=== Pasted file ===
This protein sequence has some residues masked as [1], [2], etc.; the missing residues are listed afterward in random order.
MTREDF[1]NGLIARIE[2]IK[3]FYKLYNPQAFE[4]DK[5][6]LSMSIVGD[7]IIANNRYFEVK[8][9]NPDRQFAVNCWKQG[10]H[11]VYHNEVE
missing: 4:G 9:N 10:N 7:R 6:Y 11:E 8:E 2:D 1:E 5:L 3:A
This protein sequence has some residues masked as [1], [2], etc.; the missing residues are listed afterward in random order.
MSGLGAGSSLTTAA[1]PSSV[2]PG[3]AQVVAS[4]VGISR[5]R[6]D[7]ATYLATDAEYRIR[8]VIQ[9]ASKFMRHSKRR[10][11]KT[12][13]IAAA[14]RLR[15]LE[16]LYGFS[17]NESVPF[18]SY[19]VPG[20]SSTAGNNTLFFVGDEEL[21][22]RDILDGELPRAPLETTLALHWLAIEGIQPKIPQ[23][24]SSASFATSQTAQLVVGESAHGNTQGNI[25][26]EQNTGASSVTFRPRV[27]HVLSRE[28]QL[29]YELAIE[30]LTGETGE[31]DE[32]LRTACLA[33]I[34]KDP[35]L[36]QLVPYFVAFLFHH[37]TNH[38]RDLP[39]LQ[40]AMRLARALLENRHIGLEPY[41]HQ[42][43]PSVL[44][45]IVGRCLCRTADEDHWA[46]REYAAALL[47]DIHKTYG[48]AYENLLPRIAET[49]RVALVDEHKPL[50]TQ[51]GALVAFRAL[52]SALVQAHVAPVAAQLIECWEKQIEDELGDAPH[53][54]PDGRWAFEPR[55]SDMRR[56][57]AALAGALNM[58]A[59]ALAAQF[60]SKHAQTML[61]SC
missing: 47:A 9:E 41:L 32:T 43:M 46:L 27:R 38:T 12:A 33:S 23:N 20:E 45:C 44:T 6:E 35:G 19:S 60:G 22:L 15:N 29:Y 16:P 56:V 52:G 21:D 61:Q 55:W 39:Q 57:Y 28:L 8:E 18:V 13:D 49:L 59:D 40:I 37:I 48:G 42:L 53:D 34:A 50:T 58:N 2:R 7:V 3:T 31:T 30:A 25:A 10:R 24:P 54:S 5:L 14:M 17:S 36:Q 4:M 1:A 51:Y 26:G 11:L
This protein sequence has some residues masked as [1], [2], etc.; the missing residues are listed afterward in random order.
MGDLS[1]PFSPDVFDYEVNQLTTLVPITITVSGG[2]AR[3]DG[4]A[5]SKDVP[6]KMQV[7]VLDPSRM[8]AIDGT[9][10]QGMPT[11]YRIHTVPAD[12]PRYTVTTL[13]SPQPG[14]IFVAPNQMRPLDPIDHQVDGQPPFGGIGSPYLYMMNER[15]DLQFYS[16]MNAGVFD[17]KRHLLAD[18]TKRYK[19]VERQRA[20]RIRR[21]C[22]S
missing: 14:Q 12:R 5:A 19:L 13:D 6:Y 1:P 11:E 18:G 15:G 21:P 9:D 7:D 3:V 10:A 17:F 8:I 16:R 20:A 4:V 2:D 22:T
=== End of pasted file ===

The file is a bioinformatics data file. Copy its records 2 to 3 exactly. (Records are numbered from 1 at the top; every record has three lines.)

This protein sequence has some residues masked as [1], [2], etc.; the missing residues are listed afterward in random order.
MSGLGAGSSLTTAA[1]PSSV[2]PG[3]AQVVAS[4]VGISR[5]R[6]D[7]ATYLATDAEYRIR[8]VIQ[9]ASKFMRHSKRR[10][11]KT[12][13]IAAA[14]RLR[15]LE[16]LYGFS[17]NESVPF[18]SY[19]VPG[20]SSTAGNNTLFFVGDEEL[21][22]RDILDGELPRAPLETTLALHWLAIEGIQPKIPQ[23][24]SSASFATSQTAQLVVGESAHGNTQGNI[25][26]EQNTGASSVTFRPRV[27]HVLSRE[28]QL[29]YELAIE[30]LTGETGE[31]DE[32]LRTACLA[33]I[34]KDP[35]L[36]QLVPYFVAFLFHH[37]TNH[38]RDLP[39]LQ[40]AMRLARALLENRHIGLEPY[41]HQ[42][43]PSVL[44][45]IVGRCLCRTADEDHWA[46]REYAAALL[47]DIHKTYG[48]AYENLLPRIAET[49]RVALVDEHKPL[50]TQ[51]GALVAFRAL[52]SALVQAHVAPVAAQLIECWEKQIEDELGDAPH[53][54]PDGRWAFEPR[55]SDMRR[56][57]AALAGALNM[58]A[59]ALAAQF[60]SKHAQTML[61]SC
missing: 47:A 9:E 41:L 32:T 43:M 46:L 27:R 38:T 12:A 33:S 23:N 20:E 45:C 44:T 6:E 35:G 19:S 60:G 22:L 15:N 29:Y 16:P 56:V 52:G 21:D 61:Q 55:W 39:Q 57:Y 28:L 8:E 18:V 13:D 49:L 59:D 40:I 37:I 48:G 42:L 53:D 34:A 50:T 58:N 2:R 7:V 3:T 31:T 30:A 25:A 10:R 24:P 54:S 5:L 14:M 17:S 36:Q 4:M 1:A 51:Y 26:G 11:L
This protein sequence has some residues masked as [1], [2], etc.; the missing residues are listed afterward in random order.
MGDLS[1]PFSPDVFDYEVNQLTTLVPITITVSGG[2]AR[3]DG[4]A[5]SKDVP[6]KMQV[7]VLDPSRM[8]AIDGT[9][10]QGMPT[11]YRIHTVPAD[12]PRYTVTTL[13]SPQPG[14]IFVAPNQMRPLDPIDHQVDGQPPFGGIGSPYLYMMNER[15]DLQFYS[16]MNAGVFD[17]KRHLLAD[18]TKRYK[19]VERQRA[20]RIRR[21]C[22]S
missing: 14:Q 12:R 5:A 19:L 13:D 6:Y 1:P 11:E 18:G 15:G 21:P 9:D 7:D 3:V 10:A 17:F 8:I 16:R 20:A 4:V 2:D 22:T